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9-08-2015, 15:39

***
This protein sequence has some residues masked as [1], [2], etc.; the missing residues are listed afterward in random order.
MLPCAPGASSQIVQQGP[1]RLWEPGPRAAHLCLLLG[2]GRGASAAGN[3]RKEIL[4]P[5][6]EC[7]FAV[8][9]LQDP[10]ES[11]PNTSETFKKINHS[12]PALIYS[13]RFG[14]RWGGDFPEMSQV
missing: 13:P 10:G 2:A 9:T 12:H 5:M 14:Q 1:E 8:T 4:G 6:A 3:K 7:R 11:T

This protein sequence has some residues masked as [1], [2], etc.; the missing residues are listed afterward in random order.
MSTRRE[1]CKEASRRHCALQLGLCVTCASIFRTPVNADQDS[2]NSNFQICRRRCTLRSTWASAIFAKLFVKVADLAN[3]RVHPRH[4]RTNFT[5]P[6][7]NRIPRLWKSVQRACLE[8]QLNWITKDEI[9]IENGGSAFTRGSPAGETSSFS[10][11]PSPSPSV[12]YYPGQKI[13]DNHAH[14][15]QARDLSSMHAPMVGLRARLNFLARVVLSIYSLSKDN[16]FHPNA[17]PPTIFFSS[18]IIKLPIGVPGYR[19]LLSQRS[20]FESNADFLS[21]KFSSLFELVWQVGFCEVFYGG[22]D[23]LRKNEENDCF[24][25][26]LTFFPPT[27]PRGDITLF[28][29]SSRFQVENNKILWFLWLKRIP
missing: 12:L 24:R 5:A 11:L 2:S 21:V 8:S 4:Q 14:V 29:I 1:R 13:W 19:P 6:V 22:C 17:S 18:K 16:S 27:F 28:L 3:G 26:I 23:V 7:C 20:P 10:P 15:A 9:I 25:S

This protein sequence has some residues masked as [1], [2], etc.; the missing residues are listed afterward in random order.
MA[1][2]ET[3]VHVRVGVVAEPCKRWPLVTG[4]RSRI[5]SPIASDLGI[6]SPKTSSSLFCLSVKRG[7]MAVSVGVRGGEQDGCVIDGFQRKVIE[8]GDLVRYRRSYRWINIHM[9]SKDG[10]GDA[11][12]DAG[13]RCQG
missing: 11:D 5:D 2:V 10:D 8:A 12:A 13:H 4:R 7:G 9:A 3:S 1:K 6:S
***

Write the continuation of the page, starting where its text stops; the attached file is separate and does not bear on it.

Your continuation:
In late medieval Europe, most people accepted the Catholic Church’s teachings and found religious activities meaningful, but a signifi cant minority called for reforms. In the 1520s, that group came to include Martin Luther, a professor of theology at Wittenberg University in Germany. Luther wrote and spoke against church teachings, and his ideas turned into a movement, in part through the new technology of the printing press. He and other reformers worked with political authorities, and much of central Europe and Scandinavia broke with the Catholic Church and established independent Protestant churches. In England, King Henry VIII’s desire for a male heir led him to split with the Catholic Church and establish a separate English church, actions which some people accepted willingly while others resisted. Protestant and Catholic political authorities all thought that their territories should have one offi cial state church, but some individuals and groups rejected this idea, and believed that religious allegiance should be voluntary. These groups also developed ideas about various Christian teachings that were considered radical, so they were intensely persecuted and often forced to fl ee from one place to another. Peasants who used Lutheran ideas to justify their demands for social justice were also suppressed. The Reformation brought with it more than a century of religious war, beginning in Switzerland and Germany, then spreading to France and the Netherlands later in the sixteenth century. In the late 1530s, the Catholic Church began to respond more vigorously to Protestant challenges and began carrying out internal reforms as well. Both of these moves were led by the papacy and new religious orders such as the Jesuits, and they culminated in the Council of Trent, which reaffi rmed traditional Catholic doctrine. At the same time, the ideas of John Calvin inspired a second wave of Protestant reform, in which order, piety, and discipline were viewed as marks of divine favor. This emphasis on morality and social discipline emerged in Catholic areas as well, and authorities throughout Europe sought to teach people more about their particular variant of Christianity in the process of confessionalization. This process of confessionalization and social discipline – what some scholars have dubbed the “long Reformation” – lasted well beyond the sixteenth century, as educating people and encouraging (or forcing) them to alter their behavior took far longer than either Protestant or Catholic reformers anticipated. As we will see in chapter 9 , in the seventeenth century religious divisions would combine with dynastic and political disputes to lead to the Thirty Years War (1618–48), a confl ict that would involve almost every European power. Though the combatants did not acknowledge it openly, the Thirty Years War also involved economic issues, particularly trade and the wealth trade created, which shaped European society in the early modern period as much as did the religious changes of the Reformations, as we will see in the next chapter. QUESTIONS 1 How did Luther and other early Protestant reformers seek to change the institutions, practices, and teachings of the western Christian church? In your judgment, did they succeed in their aims? 2 In Germany, Switzerland, and England, how did political leaders shape religious reform? 3 Why were the ideas of radical reformers and peasants viewed as threatening by most political and religious authorities? 4 How were Calvin’s ideas about human nature, God’s will, and proper leadership refl ected in the laws and institutions of Geneva, and those of other places to which Calvinism spread? What made these ideas attractive? 5 What measures did the papacy and the Council of Trent adopt to reform the Catholic Church? To counter Protestant teachings? In your judgment, did they succeed in their aims? 6 What role did the new religious orders such as the Jesuits play in the reinvigoration and spread of Roman Catholicism? What made them effective? 7 In what ways were the religious wars in Switzerland, Germany, France, and the Netherlands similar to one another? In what ways were they different? 8 The Protestant Reformation is seen by some authors as the beginning of the modern world. Do you agree? Why or why not? FURTHER READING John Bossy , Christianity in the West, 1400–1700 ( Oxford : Oxford University Press , 1985), provides a lively, brief overview of the major changes and continuities in this era. Solid surveys of the Reformation include Euan Cameron , The European Reformation, 2nd edn ( Oxford : Clarendon Press , 2012), which focuses only on Protestants, and Hans Hillerbrand, The Division of Christendom: Christianity in the Sixteenth Century ( Louisville: Westminster-John Knox , 2007), which includes discussion of Catholic issues. R. Po-chia Hsia , A Companion to the Reformation World ( Oxford : Blackwell, 2004), includes essays on a range of topics, each with a long bibliography, as does Hsia’s Reform and Expansion, c. 1500–c. 1660, vol. VI of the Cambridge History of Christianity ( Cambridge: Cambridge University Press , 2006). Peter Matheson, ed., Reformation Christianity, vol. V of A People’s History of Christianity ( Minneapolis: Fortress Press , 2006), includes essays on the religious life of ordinary men and women. Heiko Oberman, Luther: Man Between God and the Devil ( New Haven : Yale University Press , 1989), provides a thorough grounding in Luther’s thought, while Bruce Gordon , Calvin (New Haven : Yale University Press , 2009) does the same for Calvin. G. H. Williams , The Radical Reformation, 3rd edn ( Kirksville, MO : Sixteenth Century Essays and Studies , 1992), remains an important broad analysis. For the impact of Calvinism, see Philip Benedict, Christ’s Churches Purely Reformed: A Social History of Calvinism ( New Haven : Yale University Press , 2004). Good surveys of the Catholic Reformation include Michael A. Mullett, The Catholic Reformation ( London: Routledge, 1999), and R. Po-chia Hsia , The World of Catholic Renewal, 1540–1770, 2nd edn ( Cambridge: Cambridge University Press , 2005), which includes extended coverage of colonial Catholicism. Louis Chatellier , The Europe of the Devout: The Catholic Reformation and the Formation of a New Society ( Cambridge: Cambridge University Press , 1989), focuses especially on France, while Sarah Nalle, God in La Mancha: Religious Reform and the People of Cuenca, 1500–1650 ( Baltimore : Johns Hopkins University Press , 1992), offers a well-documented analysis of one particular town. John W. O’Malley , SJ, The First Jesuits ( Cambridge, MA : Harvard University Press , 1993), looks at the beginnings of the Jesuit order, while Dauril Alden, The Making of an Enterprise: The Society of Jesus in Portugal, its Empire and Beyond, 1540–1750 ( Stanford : Stanford University Press , 1996), analyzes the worldwide mission. Specialized studies of the Reformation in France include Barbara Diefendorf, Beneath the Cross: Catholics and Huguenots in Sixteenth-Century Paris ( Oxford : Oxford University Press , 1991), and Mack P. Holt, The French Wars of Religion, 1562–1629 ( Cambridge: Cambridge University Press , 1998). For England, see Christopher Haigh, English Reformations: Religion, Politics, and Society under the Tudors ( Oxford : Oxford University Press , 1993); Peter Marshall, ed., The Impact of the English Reformation 1500–1640 ( London: Edward Arnold , 1997); Ethan Shagan, Popular Politics and the English Reformation ( Cambridge: Cambridge University Press , 2003); G. W. Bernard , The Late Medieval English Chiurch: Vitality and Vulnerability before the Break with Rome ( New Haven : Yale University Press , 2012). For Germany, see Susan C. Karant-Nunn, The Reformation of Ritual: An Interpretation of Early Modern Germany ( London: Routledge, 1997), and Thomas A. Brady , German Histories in the Age of Reformations, 1400–1650 ( Cambridge: Cambridge University Press , 2009). For the Low Countries, see Alastair Duke, ed., Reformation and Revolt in the Low Countries ( London: Hambledon, 1990). For eastern Europe, see Karin Maag, ed., The Reformation in Eastern and Central Europe ( New York : Scholar Press , 1997). For analysis of the ways in which religious messages were conveyed, see Robert W. Scribner , For the Sake of Simple Folk: Popular Propaganda for the German Reformation (Cambridge: Cambridge University Press , 1981), and Mark U. Edwards , Jr. , Printing, Propaganda and Martin Luther ( Berkeley: University of California Press , 1994). For discussions of toleration and persecution, see Brad Gregory , Salvation at Stake: Christian Martyrdom in Early Modern Europe ( Cambridge, MA : Harvard University Press , 1999); John Coffey , Persecution and Toleration in Protestant England: 1558–1689 ( London: Longman, 2000); Benjamin J. Kaplan, Divided by Faith: Religious Confl ict and the Practice of Toleration in Early Modern Europe ( Cambridge, MA : Harvard University Press , 2007). For more suggestions and links see the companion website www.cambridge.org/wiesnerhanks . NOTE 1 This was the motto of the Calvinist consistory at Nîmes in France, translated and quoted in Raymond A. Mentzer , “ Disciplina nervus ecclesiae: The Calvinist Reform of Morals at Nîmes ,” Sixteenth Century Journal 18 ( 1987): 89–115.